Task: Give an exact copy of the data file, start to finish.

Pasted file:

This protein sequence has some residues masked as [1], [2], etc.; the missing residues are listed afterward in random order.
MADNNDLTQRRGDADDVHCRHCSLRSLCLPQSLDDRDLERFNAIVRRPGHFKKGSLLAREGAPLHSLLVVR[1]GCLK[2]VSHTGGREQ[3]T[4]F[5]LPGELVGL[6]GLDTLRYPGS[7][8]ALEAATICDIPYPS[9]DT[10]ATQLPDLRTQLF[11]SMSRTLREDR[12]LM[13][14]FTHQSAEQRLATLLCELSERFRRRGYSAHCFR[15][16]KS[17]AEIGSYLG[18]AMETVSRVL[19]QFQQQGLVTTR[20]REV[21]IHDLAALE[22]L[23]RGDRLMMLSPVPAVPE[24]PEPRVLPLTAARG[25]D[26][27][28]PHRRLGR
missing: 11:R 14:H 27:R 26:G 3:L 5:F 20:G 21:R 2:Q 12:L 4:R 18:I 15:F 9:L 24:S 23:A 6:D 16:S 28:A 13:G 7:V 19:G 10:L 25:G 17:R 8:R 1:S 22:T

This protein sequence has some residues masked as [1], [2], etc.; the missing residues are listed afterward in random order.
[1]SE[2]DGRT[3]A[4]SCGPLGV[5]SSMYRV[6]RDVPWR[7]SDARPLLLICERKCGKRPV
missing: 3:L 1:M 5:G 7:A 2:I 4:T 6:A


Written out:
This protein sequence has some residues masked as [1], [2], etc.; the missing residues are listed afterward in random order.
MADNNDLTQRRGDADDVHCRHCSLRSLCLPQSLDDRDLERFNAIVRRPGHFKKGSLLAREGAPLHSLLVVR[1]GCLK[2]VSHTGGREQ[3]T[4]F[5]LPGELVGL[6]GLDTLRYPGS[7][8]ALEAATICDIPYPS[9]DT[10]ATQLPDLRTQLF[11]SMSRTLREDR[12]LM[13][14]FTHQSAEQRLATLLCELSERFRRRGYSAHCFR[15][16]KS[17]AEIGSYLG[18]AMETVSRVL[19]QFQQQGLVTTR[20]REV[21]IHDLAALE[22]L[23]RGDRLMMLSPVPAVPE[24]PEPRVLPLTAARG[25]D[26][27][28]PHRRLGR
missing: 11:R 14:H 27:R 26:G 3:L 5:F 20:G 21:R 2:Q 12:L 4:R 18:I 15:F 9:L 24:S 23:A 6:D 16:S 28:A 13:G 7:V 19:G 10:L 25:G 17:R 8:R 1:S 22:T

This protein sequence has some residues masked as [1], [2], etc.; the missing residues are listed afterward in random order.
[1]SE[2]DGRT[3]A[4]SCGPLGV[5]SSMYRV[6]RDVPWR[7]SDARPLLLICERKCGKRPV
missing: 3:L 1:M 5:G 7:A 2:I 4:T 6:A